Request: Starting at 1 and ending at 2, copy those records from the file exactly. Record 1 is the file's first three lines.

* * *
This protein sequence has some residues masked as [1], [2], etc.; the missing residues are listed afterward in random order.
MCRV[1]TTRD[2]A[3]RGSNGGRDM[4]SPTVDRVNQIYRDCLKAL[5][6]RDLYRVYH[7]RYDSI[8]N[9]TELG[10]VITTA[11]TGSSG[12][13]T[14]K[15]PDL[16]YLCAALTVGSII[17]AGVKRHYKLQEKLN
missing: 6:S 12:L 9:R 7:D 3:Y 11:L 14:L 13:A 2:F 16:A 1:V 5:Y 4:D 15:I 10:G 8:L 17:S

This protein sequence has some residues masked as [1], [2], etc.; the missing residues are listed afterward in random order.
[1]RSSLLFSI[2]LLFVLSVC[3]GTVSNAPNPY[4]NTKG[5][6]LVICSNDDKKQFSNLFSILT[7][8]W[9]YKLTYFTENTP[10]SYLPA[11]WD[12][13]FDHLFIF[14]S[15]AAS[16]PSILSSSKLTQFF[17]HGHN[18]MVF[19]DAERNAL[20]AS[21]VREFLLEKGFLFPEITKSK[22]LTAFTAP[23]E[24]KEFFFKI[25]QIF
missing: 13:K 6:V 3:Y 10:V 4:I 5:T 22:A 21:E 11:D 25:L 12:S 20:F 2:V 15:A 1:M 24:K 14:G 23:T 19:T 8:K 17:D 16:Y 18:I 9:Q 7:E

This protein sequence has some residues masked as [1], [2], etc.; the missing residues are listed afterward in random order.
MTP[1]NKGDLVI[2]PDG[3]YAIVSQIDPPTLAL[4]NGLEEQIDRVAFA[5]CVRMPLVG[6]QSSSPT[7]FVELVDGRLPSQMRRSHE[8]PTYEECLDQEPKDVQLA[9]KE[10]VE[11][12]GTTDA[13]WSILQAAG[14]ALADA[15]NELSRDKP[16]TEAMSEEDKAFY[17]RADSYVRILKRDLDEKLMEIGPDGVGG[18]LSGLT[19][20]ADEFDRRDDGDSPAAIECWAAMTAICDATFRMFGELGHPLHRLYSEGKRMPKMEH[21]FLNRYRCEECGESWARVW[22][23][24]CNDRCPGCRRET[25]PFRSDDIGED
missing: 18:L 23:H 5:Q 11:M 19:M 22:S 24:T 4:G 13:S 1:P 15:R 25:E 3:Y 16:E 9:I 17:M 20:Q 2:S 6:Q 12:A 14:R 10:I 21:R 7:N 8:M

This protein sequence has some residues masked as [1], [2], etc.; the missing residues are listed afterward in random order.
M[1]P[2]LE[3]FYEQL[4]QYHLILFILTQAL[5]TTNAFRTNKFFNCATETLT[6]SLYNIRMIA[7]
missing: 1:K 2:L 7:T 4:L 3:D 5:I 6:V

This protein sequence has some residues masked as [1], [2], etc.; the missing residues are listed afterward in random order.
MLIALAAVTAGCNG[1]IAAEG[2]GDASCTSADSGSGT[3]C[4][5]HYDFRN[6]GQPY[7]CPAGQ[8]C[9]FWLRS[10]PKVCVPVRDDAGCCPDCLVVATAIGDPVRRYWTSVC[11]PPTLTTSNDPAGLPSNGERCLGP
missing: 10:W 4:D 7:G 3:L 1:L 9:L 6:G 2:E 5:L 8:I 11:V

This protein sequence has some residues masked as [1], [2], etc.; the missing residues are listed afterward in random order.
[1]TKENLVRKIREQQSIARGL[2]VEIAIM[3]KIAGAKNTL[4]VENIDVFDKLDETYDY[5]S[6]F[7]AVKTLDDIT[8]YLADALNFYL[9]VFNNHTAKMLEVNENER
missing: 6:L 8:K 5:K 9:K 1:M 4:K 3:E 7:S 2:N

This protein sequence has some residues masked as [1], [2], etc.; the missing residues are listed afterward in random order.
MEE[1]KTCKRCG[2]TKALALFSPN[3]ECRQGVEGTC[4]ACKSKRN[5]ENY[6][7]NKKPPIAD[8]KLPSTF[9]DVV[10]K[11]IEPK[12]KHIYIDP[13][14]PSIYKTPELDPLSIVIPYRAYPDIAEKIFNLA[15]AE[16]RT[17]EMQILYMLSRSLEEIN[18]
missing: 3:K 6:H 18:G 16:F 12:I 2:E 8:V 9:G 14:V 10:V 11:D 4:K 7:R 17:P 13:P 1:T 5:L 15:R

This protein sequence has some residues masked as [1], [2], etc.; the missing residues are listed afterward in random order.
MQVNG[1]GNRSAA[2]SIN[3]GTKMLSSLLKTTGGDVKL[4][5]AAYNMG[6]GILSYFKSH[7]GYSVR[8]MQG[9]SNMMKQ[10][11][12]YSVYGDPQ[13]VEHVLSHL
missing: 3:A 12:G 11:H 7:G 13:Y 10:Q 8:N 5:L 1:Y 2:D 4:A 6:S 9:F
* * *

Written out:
This protein sequence has some residues masked as [1], [2], etc.; the missing residues are listed afterward in random order.
MCRV[1]TTRD[2]A[3]RGSNGGRDM[4]SPTVDRVNQIYRDCLKAL[5][6]RDLYRVYH[7]RYDSI[8]N[9]TELG[10]VITTA[11]TGSSG[12][13]T[14]K[15]PDL[16]YLCAALTVGSII[17]AGVKRHYKLQEKLN
missing: 6:S 12:L 9:R 7:D 3:Y 11:L 14:L 13:A 2:F 16:A 1:V 5:Y 4:D 15:I 10:G 8:L 17:S

This protein sequence has some residues masked as [1], [2], etc.; the missing residues are listed afterward in random order.
[1]RSSLLFSI[2]LLFVLSVC[3]GTVSNAPNPY[4]NTKG[5][6]LVICSNDDKKQFSNLFSILT[7][8]W[9]YKLTYFTENTP[10]SYLPA[11]WD[12][13]FDHLFIF[14]S[15]AAS[16]PSILSSSKLTQFF[17]HGHN[18]MVF[19]DAERNAL[20]AS[21]VREFLLEKGFLFPEITKSK[22]LTAFTAP[23]E[24]KEFFFKI[25]QIF
missing: 13:K 6:V 3:Y 10:V 4:I 5:T 22:A 21:E 11:D 25:L 12:S 20:F 2:V 15:A 1:M 24:K 14:G 23:T 19:T 8:K 17:D 16:Y 18:I 9:Q 7:E